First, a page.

Tax-Free Capital Gains Benefit Expires December 31, 2010
By Michelle C. Carr-Crowe and the Get RE$ult$ Team, Your San Jose Lynbrook and Cupertino Homes Experts
The biggest threat to a seller's bottom line in the coming years isn't only the potentially declining market values or the affect of short sales and foreclosures on home values: it's that the Tax-Free Capital Gains Benefit expires automatically on December 31, 2010.
Unless the U.S. Congress extends them, under Section 102 of the 2007 Act the current capital gains rate reductions will sunset December 31, 2010, at which time the rates will revert to 20 percent and 10 percent.
According to scuttlebutt from the real estate lobby, any extension looks unlikely to pass due to the current economic hardships endured throughout the nation.
Many Silicon Valley homeowners, from San Jose to Cupertino to Saratoga, were unaware that this tax benefit will no longer exist for them after the end of this year. Although it's always possible it may be extended as is, or revert to the previous benefit (a one-time benefit after age 55), the current benefit automatically dies at the end of this year.
For seniors who've paid off their mortgage and lived frugally for years, this loss can be huge.
For example, if $500,000 is NOT tax-free, the rate reverts to 10 percent and 20 percent - which at least number is $50,000 and $100,000 respectively (or a year or two's worth of nursing home care).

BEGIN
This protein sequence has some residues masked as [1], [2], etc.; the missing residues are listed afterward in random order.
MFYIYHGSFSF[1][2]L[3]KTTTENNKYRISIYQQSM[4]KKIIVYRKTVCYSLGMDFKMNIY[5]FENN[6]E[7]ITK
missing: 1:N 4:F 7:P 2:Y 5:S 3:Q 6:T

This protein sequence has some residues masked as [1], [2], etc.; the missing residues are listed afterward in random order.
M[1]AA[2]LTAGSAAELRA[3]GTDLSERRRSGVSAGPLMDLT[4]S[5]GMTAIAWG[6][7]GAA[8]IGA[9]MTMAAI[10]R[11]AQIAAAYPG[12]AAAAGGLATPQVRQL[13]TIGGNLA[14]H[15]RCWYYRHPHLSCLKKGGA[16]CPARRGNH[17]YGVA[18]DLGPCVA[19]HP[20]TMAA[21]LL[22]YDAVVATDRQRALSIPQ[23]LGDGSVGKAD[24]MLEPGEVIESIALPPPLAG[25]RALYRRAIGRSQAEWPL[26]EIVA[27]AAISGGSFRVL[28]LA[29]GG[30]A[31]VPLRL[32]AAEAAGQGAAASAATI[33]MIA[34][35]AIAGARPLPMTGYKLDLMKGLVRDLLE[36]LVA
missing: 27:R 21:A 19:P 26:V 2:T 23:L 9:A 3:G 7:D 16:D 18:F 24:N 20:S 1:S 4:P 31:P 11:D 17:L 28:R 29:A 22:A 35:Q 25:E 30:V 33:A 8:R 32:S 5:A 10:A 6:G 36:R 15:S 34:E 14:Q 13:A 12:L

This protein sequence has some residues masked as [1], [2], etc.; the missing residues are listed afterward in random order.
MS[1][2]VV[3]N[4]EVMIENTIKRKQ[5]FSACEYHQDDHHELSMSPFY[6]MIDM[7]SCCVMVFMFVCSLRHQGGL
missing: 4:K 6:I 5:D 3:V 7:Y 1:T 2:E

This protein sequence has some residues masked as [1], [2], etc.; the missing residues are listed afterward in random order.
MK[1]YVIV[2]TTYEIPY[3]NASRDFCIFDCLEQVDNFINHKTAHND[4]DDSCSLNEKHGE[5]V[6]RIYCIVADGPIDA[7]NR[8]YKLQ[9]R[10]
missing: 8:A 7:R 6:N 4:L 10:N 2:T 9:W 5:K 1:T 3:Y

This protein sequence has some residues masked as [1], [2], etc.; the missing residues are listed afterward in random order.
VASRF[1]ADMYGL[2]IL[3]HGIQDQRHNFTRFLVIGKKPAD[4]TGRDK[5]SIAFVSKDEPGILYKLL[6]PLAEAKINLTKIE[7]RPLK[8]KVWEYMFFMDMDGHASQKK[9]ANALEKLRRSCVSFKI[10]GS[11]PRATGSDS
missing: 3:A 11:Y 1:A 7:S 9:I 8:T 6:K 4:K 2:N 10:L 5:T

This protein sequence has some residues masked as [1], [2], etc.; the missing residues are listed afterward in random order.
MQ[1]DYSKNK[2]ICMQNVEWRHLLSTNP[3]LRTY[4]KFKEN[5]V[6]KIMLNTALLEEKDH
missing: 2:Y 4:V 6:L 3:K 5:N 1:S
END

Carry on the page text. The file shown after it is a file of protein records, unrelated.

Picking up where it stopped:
Currently, anyone who has lived in and owned a principal residence for two of the past five years can qualify for a portion of tax-free capital gains. For a married couple the benefit amount is up to $500,000; for a single person, the benefit amount is $250,000.
IRC § 676 provides that a grantor (the person who creates and funds the trust) is treated as the owner of the property when the grantor retains the power to revoke the trust and revest title in him or herself. The 2003 Act does not change this provision. This means that the $250,000 exclusion ($500,000 if married filing jointly) applies to a sale or exchange by a revocable living trust so long as the grantor of the trust and owner of the property before it was conveyed to the trust are the same person and that person, either as owner or grantor, has owned and used the property as his or her principal residence for two of the previous five years. Simply put, the grantor remains treated as the owner of the property, which makes the transfer into the trust a non-taxable event.
It's important to know that IRC 1031 ("like kind" tax-deferred exchange) does NOT apply to any owner-occupied residence.
As always, consult with your tax and legal advisors before committing to any real estate transactions so you understand the full financial impact to your bottom line.
If you live in San Jose, Saratoga, Cupertino or anywhere in Silicon Valley, remember the biggest threat to your bottom line after 2010 is that the Tax-Free Capital Gains Benefit expires automatically expires at the end of this year.